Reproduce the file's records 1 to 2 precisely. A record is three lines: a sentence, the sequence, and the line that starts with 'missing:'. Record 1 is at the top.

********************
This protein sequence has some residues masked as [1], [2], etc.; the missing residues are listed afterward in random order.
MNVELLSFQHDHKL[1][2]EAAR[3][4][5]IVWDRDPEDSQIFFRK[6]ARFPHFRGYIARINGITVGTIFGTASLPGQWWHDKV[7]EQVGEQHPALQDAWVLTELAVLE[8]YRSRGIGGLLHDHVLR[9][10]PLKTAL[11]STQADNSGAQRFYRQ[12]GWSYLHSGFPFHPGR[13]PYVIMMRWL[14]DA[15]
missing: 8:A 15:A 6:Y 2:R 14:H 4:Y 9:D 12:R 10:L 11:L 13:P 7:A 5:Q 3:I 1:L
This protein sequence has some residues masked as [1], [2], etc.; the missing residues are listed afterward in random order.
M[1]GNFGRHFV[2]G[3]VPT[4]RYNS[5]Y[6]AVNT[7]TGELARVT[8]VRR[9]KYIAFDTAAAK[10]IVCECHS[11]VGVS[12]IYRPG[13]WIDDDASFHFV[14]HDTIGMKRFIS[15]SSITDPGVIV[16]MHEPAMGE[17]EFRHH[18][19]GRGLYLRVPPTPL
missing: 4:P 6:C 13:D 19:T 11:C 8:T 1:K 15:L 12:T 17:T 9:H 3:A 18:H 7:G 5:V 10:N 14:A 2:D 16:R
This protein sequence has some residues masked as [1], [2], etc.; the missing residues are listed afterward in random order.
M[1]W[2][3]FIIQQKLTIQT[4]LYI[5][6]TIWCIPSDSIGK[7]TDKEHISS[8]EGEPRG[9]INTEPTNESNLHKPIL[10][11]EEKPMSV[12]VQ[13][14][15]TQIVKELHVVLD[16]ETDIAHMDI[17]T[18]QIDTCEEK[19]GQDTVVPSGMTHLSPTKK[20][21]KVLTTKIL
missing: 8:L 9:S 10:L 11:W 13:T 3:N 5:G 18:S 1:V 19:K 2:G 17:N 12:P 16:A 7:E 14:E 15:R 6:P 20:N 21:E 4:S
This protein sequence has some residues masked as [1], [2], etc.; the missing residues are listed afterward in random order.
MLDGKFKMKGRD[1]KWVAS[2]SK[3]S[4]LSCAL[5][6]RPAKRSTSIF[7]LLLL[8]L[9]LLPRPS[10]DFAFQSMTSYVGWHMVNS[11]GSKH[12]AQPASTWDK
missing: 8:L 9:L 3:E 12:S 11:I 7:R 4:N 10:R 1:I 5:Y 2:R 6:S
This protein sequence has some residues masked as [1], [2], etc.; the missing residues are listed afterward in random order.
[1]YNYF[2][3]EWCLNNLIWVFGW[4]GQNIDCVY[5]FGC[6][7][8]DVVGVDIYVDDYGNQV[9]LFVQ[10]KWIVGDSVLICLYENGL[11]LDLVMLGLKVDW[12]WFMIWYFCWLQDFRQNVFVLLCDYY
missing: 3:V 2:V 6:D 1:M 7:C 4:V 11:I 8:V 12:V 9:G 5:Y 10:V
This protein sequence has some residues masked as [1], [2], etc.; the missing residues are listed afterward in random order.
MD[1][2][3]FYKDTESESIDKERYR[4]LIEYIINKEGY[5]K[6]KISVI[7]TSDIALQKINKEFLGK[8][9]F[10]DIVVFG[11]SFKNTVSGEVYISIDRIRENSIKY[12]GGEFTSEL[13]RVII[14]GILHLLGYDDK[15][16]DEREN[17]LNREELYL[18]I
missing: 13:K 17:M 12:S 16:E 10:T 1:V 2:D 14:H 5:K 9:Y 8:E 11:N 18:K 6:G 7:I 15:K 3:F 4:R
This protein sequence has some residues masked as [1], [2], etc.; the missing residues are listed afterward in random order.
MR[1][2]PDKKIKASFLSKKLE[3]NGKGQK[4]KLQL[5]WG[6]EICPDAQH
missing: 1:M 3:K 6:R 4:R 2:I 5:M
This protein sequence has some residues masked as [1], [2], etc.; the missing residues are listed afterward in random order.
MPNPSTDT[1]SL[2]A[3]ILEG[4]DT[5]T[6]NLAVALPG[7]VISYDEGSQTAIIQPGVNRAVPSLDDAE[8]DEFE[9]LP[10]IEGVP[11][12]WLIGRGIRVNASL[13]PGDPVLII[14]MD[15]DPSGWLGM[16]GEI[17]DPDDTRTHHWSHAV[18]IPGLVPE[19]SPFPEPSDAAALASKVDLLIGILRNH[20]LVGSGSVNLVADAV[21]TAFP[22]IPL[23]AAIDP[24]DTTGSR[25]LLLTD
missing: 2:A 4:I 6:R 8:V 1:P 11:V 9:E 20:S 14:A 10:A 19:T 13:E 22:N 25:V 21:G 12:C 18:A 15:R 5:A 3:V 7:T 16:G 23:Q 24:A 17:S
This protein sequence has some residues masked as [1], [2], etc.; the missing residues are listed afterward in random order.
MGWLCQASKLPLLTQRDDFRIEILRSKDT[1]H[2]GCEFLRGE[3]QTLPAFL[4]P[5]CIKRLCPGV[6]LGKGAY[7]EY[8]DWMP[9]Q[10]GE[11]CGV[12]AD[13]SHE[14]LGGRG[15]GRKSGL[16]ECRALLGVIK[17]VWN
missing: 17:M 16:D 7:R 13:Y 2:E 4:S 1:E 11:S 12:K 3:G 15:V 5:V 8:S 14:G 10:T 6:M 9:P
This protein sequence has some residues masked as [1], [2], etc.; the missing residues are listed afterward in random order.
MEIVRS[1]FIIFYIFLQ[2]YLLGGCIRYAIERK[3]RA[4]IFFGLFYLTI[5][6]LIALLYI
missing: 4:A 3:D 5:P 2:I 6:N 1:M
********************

This protein sequence has some residues masked as [1], [2], etc.; the missing residues are listed afterward in random order.
MNVELLSFQHDHKL[1][2]EAAR[3][4][5]IVWDRDPEDSQIFFRK[6]ARFPHFRGYIARINGITVGTIFGTASLPGQWWHDKV[7]EQVGEQHPALQDAWVLTELAVLE[8]YRSRGIGGLLHDHVLR[9][10]PLKTAL[11]STQADNSGAQRFYRQ[12]GWSYLHSGFPFHPGR[13]PYVIMMRWL[14]DA[15]
missing: 8:A 15:A 6:Y 2:R 14:H 4:Y 9:D 12:R 10:L 11:L 13:P 7:A 5:Q 3:I 1:L
This protein sequence has some residues masked as [1], [2], etc.; the missing residues are listed afterward in random order.
M[1]GNFGRHFV[2]G[3]VPT[4]RYNS[5]Y[6]AVNT[7]TGELARVT[8]VRR[9]KYIAFDTAAAK[10]IVCECHS[11]VGVS[12]IYRPG[13]WIDDDASFHFV[14]HDTIGMKRFIS[15]SSITDPGVIV[16]MHEPAMGE[17]EFRHH[18][19]GRGLYLRVPPTPL
missing: 4:P 6:C 13:D 19:T 11:C 8:T 1:K 15:L 12:T 17:T 9:H 3:A 18:H 7:G 5:V 10:N 14:A 2:D 16:R